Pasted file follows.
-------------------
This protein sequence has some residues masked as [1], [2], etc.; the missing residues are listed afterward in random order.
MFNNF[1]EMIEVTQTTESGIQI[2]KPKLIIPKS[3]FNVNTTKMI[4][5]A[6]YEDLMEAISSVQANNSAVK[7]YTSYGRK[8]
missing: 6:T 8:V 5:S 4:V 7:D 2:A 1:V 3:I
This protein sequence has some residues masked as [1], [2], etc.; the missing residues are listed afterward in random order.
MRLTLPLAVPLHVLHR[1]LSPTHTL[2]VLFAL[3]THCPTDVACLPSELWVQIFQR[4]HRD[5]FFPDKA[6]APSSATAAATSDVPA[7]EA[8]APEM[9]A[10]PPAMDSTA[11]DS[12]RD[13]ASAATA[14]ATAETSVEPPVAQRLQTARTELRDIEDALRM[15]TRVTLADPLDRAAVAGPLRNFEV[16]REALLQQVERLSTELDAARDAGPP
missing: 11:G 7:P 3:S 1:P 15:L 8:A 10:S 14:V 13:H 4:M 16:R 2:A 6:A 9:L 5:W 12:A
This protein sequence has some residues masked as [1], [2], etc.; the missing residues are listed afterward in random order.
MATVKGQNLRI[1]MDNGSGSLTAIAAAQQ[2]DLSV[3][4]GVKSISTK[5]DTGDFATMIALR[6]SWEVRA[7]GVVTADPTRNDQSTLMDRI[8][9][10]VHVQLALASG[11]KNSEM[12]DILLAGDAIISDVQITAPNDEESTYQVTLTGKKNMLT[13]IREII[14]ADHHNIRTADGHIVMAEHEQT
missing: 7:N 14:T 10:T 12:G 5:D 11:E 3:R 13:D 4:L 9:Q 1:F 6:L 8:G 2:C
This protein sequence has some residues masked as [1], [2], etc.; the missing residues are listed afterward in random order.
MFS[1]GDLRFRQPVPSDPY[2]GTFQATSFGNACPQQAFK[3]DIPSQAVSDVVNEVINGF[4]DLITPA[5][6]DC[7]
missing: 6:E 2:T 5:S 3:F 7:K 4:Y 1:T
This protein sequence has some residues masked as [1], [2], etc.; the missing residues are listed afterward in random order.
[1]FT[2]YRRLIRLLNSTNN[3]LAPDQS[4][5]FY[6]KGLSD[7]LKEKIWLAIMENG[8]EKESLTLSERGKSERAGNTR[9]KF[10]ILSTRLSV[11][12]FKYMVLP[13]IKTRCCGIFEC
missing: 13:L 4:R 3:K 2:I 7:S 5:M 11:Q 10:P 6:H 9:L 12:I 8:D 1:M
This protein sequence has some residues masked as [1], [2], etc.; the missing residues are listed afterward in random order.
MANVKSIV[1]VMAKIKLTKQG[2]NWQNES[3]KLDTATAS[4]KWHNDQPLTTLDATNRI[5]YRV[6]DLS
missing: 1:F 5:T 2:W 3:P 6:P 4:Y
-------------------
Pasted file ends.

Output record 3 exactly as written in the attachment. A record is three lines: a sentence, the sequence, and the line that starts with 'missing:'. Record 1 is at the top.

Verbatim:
This protein sequence has some residues masked as [1], [2], etc.; the missing residues are listed afterward in random order.
MATVKGQNLRI[1]MDNGSGSLTAIAAAQQ[2]DLSV[3][4]GVKSISTK[5]DTGDFATMIALR[6]SWEVRA[7]GVVTADPTRNDQSTLMDRI[8][9][10]VHVQLALASG[11]KNSEM[12]DILLAGDAIISDVQITAPNDEESTYQVTLTGKKNMLT[13]IREII[14]ADHHNIRTADGHIVMAEHEQT
missing: 7:N 14:T 10:T 12:G 5:D 11:E 3:R 13:D 4:L 9:Q 1:F 6:L 8:G 2:C